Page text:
Matt Katz, New Jersey Public Radio
Embattled by scandal and blamed for a slow Sandy recovery, Gov. Christie returned to a forum that he has tapped for populist strength during the first years of his governorship: The town hall meeting.
At a VFW hall in Port Monmouth, near the Shore so devastated by Sandy, Christie began more softly than normal but gradually injected his remarks with humor and charm. Despite a few hecklers at the start, and protesters outside with “Resign Christie,” after 90 minutes he seemed to have won over the crowd – his quips brought huge bursts of laughter and his response to 3-year-old Nicole Mariano, who said her “house is still broken,” elicited awwwws.
“We’re going to get your house fixed,” Christie declared.
Yes, Christie said, he knows that Sandy relief dollars have not gone out to victims as quickly as some may have hoped – but that’s not his administration’s fault. New Jersey did not get enough money from the federal government, which is plagued with bureaucratic rules and delays.
“What happens when you deal with the federal government is the red tape is immeasurable,” he said.
First, the National Flood Insurance Program is a mess, he said, and it explains why government shouldn’t be in the business of running insurance. Second, regulations put in place after fraud in the recovery from Hurricane Katrina have meant delays in getting Sandy victims money, while efforts to get waivers have been rejected by the Obama administration, he charged. And despite his own pleadings in the Oval Office, he said, President Obama refused to waive the rule allowing second homeowners to get funds.
Finally, Christie said, Congress still deserves blame for delaying approval of a Sandy aid package so money didn’t start flowing until the Memorial Day after the October 2012 storm.
Drawn by the scandals enveloping the Christie administration in recent weeks, national TV cameras descended on the town hall meeting. But to the surprise of reporters and to the evident relief of his communications team, not a single question about Bridgegate was asked.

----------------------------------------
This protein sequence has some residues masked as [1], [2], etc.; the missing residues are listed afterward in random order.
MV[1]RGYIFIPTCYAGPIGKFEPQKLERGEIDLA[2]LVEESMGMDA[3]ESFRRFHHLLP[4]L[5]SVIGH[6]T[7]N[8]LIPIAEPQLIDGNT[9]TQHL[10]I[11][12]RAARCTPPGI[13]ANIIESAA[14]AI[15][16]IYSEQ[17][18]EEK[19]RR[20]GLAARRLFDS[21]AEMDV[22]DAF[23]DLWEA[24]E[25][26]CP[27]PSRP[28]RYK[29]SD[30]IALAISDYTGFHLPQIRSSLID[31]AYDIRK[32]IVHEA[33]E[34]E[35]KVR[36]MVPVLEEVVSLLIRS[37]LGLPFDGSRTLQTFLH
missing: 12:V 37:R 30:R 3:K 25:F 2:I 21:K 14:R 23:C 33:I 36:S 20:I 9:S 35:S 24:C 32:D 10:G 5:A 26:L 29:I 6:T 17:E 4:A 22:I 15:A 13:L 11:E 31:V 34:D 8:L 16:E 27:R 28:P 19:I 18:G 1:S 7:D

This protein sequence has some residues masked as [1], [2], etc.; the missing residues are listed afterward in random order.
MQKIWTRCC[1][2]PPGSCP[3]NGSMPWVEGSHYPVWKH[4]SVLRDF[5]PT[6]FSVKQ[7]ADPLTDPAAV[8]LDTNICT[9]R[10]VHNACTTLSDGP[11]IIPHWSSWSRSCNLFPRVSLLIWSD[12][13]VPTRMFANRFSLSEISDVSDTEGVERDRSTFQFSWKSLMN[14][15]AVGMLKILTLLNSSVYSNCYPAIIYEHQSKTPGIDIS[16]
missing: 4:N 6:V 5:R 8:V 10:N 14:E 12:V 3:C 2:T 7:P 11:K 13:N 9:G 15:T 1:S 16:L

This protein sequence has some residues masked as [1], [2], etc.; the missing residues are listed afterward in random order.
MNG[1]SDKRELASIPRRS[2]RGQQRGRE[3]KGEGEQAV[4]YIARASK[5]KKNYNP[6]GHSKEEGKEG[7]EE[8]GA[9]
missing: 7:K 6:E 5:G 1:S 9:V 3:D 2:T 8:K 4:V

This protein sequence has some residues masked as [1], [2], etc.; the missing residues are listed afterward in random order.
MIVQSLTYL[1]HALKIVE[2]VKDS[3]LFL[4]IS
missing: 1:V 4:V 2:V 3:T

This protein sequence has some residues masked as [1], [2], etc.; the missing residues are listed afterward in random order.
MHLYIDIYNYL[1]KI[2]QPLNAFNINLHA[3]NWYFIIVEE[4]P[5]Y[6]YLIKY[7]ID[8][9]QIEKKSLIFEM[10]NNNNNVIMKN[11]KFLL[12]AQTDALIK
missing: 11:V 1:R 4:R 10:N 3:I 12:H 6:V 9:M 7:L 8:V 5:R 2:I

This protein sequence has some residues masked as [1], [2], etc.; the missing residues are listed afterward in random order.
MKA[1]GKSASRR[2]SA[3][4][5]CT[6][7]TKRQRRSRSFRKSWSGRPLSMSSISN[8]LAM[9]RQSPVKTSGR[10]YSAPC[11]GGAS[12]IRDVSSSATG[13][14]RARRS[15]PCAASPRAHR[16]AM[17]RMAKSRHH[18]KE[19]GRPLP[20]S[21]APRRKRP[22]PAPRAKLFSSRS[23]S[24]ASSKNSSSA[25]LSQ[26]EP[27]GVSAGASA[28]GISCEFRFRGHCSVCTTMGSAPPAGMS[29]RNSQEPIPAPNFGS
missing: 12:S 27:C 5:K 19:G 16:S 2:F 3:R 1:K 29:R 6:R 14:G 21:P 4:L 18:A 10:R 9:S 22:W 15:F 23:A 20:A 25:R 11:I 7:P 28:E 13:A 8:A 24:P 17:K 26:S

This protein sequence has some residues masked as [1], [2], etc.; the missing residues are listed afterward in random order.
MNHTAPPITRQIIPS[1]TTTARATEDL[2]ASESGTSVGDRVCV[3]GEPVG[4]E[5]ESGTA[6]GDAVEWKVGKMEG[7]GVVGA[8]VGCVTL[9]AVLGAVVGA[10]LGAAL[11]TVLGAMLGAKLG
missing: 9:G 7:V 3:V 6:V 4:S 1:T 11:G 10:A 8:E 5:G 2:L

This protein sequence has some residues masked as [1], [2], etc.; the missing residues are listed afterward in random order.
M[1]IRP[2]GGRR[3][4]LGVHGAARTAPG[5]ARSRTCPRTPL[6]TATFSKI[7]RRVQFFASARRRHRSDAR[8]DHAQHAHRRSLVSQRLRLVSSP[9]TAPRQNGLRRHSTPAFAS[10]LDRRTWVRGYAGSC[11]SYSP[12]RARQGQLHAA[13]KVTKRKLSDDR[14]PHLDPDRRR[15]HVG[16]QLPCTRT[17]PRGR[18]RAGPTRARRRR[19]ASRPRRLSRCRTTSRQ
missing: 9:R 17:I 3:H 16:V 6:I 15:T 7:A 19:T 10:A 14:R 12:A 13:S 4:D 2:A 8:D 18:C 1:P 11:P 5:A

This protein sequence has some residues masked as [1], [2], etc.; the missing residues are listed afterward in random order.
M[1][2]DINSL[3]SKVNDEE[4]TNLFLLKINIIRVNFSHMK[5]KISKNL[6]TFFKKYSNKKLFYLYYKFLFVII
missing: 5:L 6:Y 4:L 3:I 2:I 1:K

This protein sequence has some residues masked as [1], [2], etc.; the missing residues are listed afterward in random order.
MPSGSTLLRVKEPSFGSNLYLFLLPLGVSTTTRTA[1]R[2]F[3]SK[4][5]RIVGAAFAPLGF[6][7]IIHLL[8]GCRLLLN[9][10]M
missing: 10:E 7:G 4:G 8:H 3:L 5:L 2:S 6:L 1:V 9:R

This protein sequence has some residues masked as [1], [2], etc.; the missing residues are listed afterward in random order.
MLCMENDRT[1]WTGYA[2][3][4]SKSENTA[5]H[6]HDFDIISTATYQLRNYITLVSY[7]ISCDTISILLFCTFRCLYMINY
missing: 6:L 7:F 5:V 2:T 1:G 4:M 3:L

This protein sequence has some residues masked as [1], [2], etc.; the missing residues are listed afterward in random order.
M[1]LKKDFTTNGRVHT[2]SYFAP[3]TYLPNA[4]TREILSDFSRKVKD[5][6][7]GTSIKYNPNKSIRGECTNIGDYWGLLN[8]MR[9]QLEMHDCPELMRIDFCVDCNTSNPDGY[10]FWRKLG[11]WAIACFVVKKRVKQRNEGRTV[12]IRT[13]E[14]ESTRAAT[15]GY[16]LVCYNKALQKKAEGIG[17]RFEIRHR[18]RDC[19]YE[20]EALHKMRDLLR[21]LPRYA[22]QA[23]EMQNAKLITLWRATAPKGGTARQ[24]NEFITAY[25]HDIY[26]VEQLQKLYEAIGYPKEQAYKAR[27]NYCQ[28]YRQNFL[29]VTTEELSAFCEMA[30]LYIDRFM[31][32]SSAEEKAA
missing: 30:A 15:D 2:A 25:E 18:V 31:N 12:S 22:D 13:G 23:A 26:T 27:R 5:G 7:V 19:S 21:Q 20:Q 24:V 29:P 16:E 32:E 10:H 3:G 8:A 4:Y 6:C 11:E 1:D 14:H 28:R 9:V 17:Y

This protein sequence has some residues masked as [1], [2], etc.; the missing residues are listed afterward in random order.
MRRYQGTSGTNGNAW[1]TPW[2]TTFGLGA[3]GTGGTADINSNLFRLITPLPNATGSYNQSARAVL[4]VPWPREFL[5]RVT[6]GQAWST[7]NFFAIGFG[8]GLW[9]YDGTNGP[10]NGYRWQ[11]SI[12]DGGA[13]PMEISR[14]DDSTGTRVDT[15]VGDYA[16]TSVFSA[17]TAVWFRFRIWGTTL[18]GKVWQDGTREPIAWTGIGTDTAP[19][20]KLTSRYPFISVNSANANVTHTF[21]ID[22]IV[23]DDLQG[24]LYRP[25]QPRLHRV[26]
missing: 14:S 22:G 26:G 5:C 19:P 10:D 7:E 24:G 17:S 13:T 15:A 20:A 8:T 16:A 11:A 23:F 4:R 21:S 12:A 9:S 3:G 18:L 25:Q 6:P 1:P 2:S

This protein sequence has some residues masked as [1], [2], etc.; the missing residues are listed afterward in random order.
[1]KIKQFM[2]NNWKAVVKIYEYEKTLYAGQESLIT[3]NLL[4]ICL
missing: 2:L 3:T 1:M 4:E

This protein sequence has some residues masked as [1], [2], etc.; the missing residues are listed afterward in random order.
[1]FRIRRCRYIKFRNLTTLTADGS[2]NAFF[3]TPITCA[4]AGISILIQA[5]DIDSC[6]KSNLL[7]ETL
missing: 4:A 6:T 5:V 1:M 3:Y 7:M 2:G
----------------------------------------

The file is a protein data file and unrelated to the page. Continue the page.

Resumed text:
There were protesters outside, though, and a woman inside sat quietly with a RESIGN CHRISTIE sign.
Some victims blame his administration for the slow trickle of funds, or for grant applications inexplicably denied, but Christie turned their ire on the federal government and directed them to talk to his cabinet members, who were on hand answering questions.
He made only subtle references to his own culpability, and he didn’t address accusations that his administration has not been transparent in how it selects grant recipients.
“We need to be patient,” Christie said. “[But] it doesn’t mean we shouldn’t be trying harder every day to be do better.”
The governor evaded a direct question about why the largest contractor in charge of getting people back in their homes, HGI, was fired in December and given a $10.5 million settlement to walk away. Christie officials have refused to explain what happened, and while Christie indicated performance issues with the company, he wouldn’t answer the question directly.
That elicited a response from a heckler: “Answer the question!”
“I am answering the question,” he said.
Christie repeatedly tried to assure victims that he felt their pain.
“I’m Debbie from Brick and I just wanna go home,” said one woman who has been wait-listed for grants that she could use to rebuild her demolished home.
“And I’m Chris the governor and I want you to go home,” he responded.